The ad industry is all a twitter about recent rulings by the Children's Advertising Review Board reports Ad Age. CARU, a division of the self-regulatory group National Advertising Review Council, has been battling Kraft over a Lunchables Chicken Shake-Ups ad which CARU claimed did not properly represent four out of the five food groups as required by the group's guidelines. Kraft revised the ads but said forcing advertisers to show all required food groups might cause advertisers to "depict an overabundance of foods."
Advertising attorney Douglas Wood told Ad Age CARU is overstepping its bounds by making the wrong way, saying, "Doing so [make policy changes in advertising practices] through cases rather than rule-making is a very dangerous road. By using a case to announce a broad reaching rule, some will argue that CARU has eliminated the deliberative process and engaged in rule-making more by fiat than fairness. Without doubt, this will further fuel the debate that CARU has become too aggressive."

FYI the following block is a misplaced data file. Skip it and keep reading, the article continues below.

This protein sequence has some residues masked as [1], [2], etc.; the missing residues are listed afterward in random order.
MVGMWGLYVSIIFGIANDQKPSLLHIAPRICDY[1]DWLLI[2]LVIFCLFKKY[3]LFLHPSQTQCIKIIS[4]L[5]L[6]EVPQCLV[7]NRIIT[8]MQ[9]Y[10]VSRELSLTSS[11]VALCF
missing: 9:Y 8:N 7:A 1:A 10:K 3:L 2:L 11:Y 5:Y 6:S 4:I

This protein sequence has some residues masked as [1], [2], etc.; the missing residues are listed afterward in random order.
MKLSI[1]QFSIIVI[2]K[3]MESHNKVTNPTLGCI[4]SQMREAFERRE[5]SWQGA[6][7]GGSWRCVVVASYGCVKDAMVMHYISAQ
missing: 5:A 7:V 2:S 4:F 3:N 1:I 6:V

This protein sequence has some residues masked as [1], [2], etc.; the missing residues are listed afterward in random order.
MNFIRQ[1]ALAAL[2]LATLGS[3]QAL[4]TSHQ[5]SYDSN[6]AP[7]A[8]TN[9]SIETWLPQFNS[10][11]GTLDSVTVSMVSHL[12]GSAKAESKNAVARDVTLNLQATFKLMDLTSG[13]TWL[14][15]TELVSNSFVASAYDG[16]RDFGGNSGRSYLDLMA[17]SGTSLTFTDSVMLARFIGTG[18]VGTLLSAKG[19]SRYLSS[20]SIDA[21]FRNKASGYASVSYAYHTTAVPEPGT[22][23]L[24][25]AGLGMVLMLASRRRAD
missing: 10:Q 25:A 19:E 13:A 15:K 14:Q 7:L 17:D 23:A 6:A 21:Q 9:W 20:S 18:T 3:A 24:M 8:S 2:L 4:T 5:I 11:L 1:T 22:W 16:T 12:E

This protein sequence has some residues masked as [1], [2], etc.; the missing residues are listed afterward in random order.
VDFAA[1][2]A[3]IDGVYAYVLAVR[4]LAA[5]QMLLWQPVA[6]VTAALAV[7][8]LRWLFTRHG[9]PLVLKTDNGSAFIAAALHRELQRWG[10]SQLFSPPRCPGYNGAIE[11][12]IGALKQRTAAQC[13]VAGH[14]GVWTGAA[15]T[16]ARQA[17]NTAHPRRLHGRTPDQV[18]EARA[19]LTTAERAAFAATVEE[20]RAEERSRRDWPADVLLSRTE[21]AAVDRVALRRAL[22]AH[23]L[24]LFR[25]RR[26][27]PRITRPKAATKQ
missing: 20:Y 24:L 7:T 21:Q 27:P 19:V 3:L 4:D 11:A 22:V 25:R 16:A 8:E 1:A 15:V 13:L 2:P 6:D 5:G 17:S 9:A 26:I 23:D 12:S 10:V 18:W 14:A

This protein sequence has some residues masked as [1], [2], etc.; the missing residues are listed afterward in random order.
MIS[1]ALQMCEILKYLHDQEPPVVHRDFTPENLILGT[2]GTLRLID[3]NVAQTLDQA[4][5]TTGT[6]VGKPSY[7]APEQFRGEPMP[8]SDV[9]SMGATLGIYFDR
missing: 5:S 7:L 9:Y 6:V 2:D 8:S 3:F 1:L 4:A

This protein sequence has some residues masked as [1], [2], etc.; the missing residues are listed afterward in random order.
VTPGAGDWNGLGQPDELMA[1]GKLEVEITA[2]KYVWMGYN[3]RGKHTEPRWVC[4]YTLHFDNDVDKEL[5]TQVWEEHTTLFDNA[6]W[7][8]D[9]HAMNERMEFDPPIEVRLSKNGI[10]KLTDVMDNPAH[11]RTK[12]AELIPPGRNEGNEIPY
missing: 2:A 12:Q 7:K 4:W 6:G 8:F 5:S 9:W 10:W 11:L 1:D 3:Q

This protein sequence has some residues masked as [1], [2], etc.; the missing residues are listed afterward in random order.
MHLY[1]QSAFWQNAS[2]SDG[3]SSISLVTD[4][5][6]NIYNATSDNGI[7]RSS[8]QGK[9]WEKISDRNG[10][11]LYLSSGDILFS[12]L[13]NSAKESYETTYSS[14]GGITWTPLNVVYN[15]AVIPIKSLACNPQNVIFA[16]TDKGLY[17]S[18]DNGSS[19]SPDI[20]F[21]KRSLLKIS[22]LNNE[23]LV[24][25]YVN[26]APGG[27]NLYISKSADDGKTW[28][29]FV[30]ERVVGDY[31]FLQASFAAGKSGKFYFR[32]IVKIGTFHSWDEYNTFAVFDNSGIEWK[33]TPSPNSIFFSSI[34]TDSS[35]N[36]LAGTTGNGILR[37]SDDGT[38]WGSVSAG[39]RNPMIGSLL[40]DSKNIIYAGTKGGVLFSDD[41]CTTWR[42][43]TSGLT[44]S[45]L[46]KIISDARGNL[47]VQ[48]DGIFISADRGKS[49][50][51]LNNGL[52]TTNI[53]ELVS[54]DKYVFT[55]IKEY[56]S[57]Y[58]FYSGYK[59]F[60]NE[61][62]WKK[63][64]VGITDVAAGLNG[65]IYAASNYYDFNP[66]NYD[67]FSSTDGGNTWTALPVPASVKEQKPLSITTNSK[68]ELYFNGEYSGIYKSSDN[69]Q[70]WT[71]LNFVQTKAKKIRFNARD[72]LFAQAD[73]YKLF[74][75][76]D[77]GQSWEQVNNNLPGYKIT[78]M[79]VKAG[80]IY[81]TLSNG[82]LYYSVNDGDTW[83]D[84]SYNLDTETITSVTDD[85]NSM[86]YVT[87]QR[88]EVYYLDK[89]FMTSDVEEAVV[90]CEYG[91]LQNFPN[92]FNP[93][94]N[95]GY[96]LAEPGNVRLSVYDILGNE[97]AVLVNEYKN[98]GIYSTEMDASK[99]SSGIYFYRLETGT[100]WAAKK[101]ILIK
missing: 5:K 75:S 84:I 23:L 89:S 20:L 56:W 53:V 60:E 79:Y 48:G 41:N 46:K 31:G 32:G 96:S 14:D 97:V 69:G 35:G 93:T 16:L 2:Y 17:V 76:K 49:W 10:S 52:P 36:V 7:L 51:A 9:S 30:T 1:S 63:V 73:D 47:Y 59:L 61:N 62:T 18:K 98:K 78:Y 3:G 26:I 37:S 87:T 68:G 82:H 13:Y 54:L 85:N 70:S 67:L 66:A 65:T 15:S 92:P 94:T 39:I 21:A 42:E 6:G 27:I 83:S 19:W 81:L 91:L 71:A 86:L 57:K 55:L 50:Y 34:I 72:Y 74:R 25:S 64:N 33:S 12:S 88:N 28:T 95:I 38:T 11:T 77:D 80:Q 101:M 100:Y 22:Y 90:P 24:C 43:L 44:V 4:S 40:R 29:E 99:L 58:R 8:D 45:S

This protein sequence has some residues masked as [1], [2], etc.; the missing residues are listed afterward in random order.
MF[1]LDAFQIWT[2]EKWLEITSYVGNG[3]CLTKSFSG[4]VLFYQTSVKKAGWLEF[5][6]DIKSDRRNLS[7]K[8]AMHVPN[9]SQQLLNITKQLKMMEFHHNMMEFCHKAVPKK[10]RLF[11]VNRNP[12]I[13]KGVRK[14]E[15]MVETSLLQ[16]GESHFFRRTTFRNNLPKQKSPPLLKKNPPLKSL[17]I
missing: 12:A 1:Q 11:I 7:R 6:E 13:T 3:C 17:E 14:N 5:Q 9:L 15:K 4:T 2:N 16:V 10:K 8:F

Neil French's sudden non-appearance at a Singapore AdAsia conference, held November 21-23, isn't news. What's news are comments he made in a Singapore newspaper article run a day prior to the show in which he tried to claim it's not just woman who are "crap" because they make time for family, it's men too. French claims, according to Ad Age, children are "incompatible with the long hours needed to become a top creative." Egoistically proving his point and hinting fatherhood is for wimps, French told the paper he hasn't seen his only child, an eight year-old boy in months. Keep smokin' that cigar, Neil but humbly suggest you give that Harry Chapin song, Cats in the Cradle, a listen. It's got an important message for you.
Of course, one could claim the above is written from an overly PC, American viewpoint. If you flip the coin and acknowledge cultural differences between America and Singapore, where French has spent most of his career, French comes out smelling like roses as indicated by a comment reportedly made by a creative who said, during a dinner attended by French and, we assume, the Ad Age reporter who reported it, "You have to look at this through a cultural filter. In Singapore, its still legal to beat your wife." While we find that hard to believe, we're not making it up.